Big city exodus
Simply studying the increase and/or decline of uptakes does not paint the full picture though. A further significant change we are seeing in the office market post-pandemic is the move away from major cities. The suburbs are becoming cool again- boasting better air quality, more space and less commuting. Along with this, it is also far more cost effective for occupiers to move out of the city with London prices set at around £80 per square foot, compared to maximum rents of £40 per square foot for Grade A buildings across the South East.
Desire for healthier and sustainable workplaces
Whilst there will always be a need for well positioned office buildings in London, the pandemic has brought ESG, mental health and healthy work life balances into the spotlight. The bottom line is offices now need to be a more attractive space to work in than from home. Along with this, the net zero carbon targets are driving the introduction of sustainability concentrated solutions, which have the added benefit of reducing energy expenses too.
The ‘R Plus’ office building in Reading, for example, has reduced expenses by up to 30% by using energy-efficient luminaries and roof mounted solar panels according to the Morgan Stanley Institute for Sustainable Investing.
In fact, the South East is already seeing significant investor interest in out-of-town business parks and modernised office spaces designed to boost creativity and collaboration and reduce stress. We can therefore predict that this rise in office requirements will filter through to even higher take up figures outside of London for the third and fourth quarters of 2021.
Workspace of the future
Covid has re-shaped ideas about the workplace, as employees reaped the benefits of working from home. Now, businesses need to make their office spaces more attractive, comfortable, accommodating, and enjoyable. It’s about hitting the sweet spot between improving employee wellbeing without neglecting productivity, which in many modern office spaces includes size, layout and location considerations; placing an emphasis on flexible or hybrid working; introducing collaboration space for constant communication needs.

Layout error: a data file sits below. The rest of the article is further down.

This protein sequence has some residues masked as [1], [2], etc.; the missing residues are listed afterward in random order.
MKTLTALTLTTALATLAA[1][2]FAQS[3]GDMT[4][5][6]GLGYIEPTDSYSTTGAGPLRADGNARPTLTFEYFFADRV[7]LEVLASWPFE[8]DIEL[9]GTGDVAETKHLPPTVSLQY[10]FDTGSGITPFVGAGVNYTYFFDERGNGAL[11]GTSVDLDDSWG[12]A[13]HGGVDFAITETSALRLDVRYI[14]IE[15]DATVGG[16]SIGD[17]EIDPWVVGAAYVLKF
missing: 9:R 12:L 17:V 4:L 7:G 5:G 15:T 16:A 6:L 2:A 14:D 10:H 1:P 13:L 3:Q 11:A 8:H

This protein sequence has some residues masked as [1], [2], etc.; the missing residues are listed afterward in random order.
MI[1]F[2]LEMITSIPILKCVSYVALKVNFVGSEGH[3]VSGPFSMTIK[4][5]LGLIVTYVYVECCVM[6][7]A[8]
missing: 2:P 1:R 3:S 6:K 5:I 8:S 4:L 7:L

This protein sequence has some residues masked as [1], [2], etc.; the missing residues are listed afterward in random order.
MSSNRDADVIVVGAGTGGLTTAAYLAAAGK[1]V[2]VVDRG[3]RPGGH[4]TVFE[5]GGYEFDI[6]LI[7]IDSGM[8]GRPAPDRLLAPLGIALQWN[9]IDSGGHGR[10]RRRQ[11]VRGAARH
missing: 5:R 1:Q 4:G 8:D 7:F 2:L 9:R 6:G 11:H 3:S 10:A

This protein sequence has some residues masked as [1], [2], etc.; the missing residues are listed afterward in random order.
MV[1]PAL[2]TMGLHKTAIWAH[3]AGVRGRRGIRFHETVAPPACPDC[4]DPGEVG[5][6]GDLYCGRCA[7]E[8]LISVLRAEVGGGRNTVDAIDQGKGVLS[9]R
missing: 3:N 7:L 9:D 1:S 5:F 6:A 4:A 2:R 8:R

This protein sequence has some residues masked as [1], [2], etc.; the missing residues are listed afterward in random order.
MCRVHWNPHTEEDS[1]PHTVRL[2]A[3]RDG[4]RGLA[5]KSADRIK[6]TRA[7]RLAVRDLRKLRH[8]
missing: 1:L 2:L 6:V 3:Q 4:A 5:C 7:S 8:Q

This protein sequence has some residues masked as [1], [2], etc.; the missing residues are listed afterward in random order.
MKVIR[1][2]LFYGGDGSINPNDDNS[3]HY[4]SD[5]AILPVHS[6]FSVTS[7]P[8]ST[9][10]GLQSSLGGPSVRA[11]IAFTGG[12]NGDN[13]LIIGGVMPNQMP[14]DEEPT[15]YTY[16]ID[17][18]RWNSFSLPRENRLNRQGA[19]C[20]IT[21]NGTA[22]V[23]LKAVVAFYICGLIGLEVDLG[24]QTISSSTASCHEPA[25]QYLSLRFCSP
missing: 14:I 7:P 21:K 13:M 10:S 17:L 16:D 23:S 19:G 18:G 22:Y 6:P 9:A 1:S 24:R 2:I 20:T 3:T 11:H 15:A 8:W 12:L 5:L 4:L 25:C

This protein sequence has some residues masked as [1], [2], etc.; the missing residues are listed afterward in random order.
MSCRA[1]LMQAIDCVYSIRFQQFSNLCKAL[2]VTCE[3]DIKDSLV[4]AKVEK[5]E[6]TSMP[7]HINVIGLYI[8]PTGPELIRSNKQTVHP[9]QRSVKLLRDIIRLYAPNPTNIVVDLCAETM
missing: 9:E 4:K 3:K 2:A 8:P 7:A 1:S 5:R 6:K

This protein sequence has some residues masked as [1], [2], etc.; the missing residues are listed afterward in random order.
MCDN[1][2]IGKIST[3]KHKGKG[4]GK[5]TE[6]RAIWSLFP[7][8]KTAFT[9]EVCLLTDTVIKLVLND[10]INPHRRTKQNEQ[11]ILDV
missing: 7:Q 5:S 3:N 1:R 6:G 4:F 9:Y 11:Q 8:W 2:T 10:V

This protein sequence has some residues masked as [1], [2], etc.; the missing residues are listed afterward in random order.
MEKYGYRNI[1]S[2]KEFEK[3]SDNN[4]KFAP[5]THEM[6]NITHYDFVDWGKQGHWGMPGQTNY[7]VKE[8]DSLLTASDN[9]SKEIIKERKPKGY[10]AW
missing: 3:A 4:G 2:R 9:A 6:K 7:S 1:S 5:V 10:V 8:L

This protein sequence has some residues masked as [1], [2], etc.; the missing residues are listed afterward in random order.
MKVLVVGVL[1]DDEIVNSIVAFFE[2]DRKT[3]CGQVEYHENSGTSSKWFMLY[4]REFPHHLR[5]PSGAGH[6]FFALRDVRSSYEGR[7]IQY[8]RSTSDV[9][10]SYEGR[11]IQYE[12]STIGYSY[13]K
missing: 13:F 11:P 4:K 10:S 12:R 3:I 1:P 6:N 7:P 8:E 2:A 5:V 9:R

This ‘hotelification’ of office space is predicted to continue to sustain and nourish corporate communities and provide environments with a human element. But with these changes, a cultural shift in the traditional office needs to follow. A modern workplace will go far in attracting new talent, but it also needs to cultivate an honest and productive working culture to build efficiency and work effectiveness.
Different personality types are suited to different working environments, for example, and the challenge developers and designers are now having is catering to these various working styles in the same space.
There has been a clear shift in the way office spaces are presented- with a focus now on selling workspaces as opposed to offices. The pandemic has not caused the extinction of the office, rather the evolution of it. It’s time to watch this space.